Manchester City sacked Hughes despite the Welshman lifting the Blues to sixth, well on course for the stated goal of Europa League football at the least this term. While City’s league position does not tell the whole story of their season so far, Hughes was always diligent in his approach to work at Eastlands and his team had begun to show signs of being ready to make an assault on the top four, but evidently the City hierarchy disagreed and moved former Inter Milan boss Roberto Mancini into the manager’s office. Rumours Mancini had been lined up for the job for weeks emerged in the aftermath of the Italian’s appointment, and that was just one of the many unsavoury tales surrounding the whole affair.
Hughes’ departure has led to all manner of stories leaking out of Eastlands, including player revolts, divisions within the camp and even the richest club in the world being lent money by their former manager to complete the signing of Craig Bellamy. The Sun reported that Hughes gave City £250,000 of his own money after being told by chief executive Garry Cook the move was about to collapse. Bellamy, City’s player of the season so far, was said to be amongst the group of players looking for answers over the weekend regarding the treatment of Hughes and more than one newspaper believes Bellamy will hand in a transfer request soon. The money-lending whisper may be false, but given the duplicitous nature of City’s top brass over the Hughes sacking saga, it would not be a shock to learn it was accurate.
It is the right of the owners of Manchester City to make a change if they so desire, but the manner the termination of Hughes and the appointment of Mancini was conducted left a bitter taste. To have Mancini in the stadium, ready to pounce as City battled to a 4-3 victory over Sunderland was a shocking lack of respect shown to Hughes, a man who often remained stoic as City’s situation grew more farcical, never more so than this time last year when Cook publicly courted Kaka. Cook chased Kaka hard, only to lambast the Brazilian and his then employers AC Milan when the move broke down. The arrogance shown in the aftermath when Kaka stayed in Italy eroded much of the good will the Blues could previously boast as a likeable club, known for their strong, passionate and knowledgeable support. The support remains, but those charged with overseeing City have demolished the team’s reputation as they attempt to build the squad. Hughes may be a polarising figure at times, and his fiery, brash personality may occasionally grate, but when compared to the ingratiating Cook, Hughes appears practically virtuous.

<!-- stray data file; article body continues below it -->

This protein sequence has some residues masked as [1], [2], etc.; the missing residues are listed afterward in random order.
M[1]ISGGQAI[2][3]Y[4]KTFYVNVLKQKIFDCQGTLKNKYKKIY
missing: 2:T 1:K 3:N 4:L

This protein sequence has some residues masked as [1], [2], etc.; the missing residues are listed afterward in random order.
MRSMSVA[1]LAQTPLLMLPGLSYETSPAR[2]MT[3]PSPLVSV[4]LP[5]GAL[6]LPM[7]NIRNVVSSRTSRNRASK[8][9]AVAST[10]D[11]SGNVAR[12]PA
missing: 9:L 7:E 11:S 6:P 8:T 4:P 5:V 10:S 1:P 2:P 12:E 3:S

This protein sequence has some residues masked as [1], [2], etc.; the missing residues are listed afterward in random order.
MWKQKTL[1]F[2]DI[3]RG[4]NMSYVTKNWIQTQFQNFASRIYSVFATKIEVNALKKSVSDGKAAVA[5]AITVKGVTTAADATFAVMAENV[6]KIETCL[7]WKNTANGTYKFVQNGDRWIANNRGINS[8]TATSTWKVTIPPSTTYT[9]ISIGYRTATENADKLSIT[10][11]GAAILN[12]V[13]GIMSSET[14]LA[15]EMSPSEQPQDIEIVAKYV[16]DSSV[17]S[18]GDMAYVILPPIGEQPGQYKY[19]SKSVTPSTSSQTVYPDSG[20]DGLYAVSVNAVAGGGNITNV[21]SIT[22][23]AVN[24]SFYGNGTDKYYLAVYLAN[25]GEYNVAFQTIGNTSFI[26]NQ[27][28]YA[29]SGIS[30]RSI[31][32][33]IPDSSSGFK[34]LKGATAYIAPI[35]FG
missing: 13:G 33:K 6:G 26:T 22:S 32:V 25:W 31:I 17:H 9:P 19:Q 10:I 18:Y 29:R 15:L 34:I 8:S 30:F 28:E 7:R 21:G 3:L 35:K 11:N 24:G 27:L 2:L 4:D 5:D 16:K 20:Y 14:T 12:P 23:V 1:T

Whatever your views on the former Wales boss, he certainly deserved better treatment than he received from Cook and chairman Khaldoon Al Mubarak. Cook is the public face of City’s successes and failures, but Al Mubarak makes the decisions and it was he who brought Robinho to Manchester and spearheaded the attempts to sign Kaka, both times undermining Hughes and making his job more difficult. Hughes’ best purchases were of Bellamy and Shay Given, experienced players with great knowledge of the Premier League, while of the summer recruits to Eastlands, Gareth Barry has been the most successful. Cook and Al Mubarak favoured names the calibre of Kaka and Robinho, regardless of their suitability for what Hughes was trying to accomplish.
In the furore over the sacking of Hughes, it should not be forgotten that the ex-Wales boss had not been a total success at City since leaving Blackburn Rovers in 2008. But having been told in May this year that he needed to achieve a top-six finish, and being fired despite retaining an excellent chance of doing just that, much of what went wrong this season has been expunged. Shoddy defending and an inability to hold onto a lead paved the way for Hughes to be kicked out. Performances lately ranged from sublime, against Chelsea, to ridiculous, against Tottenham Hotspur. City need consistency now, and not just on the pitch. If City feel Mancini is the man to provide that, he has to be given the time to do so.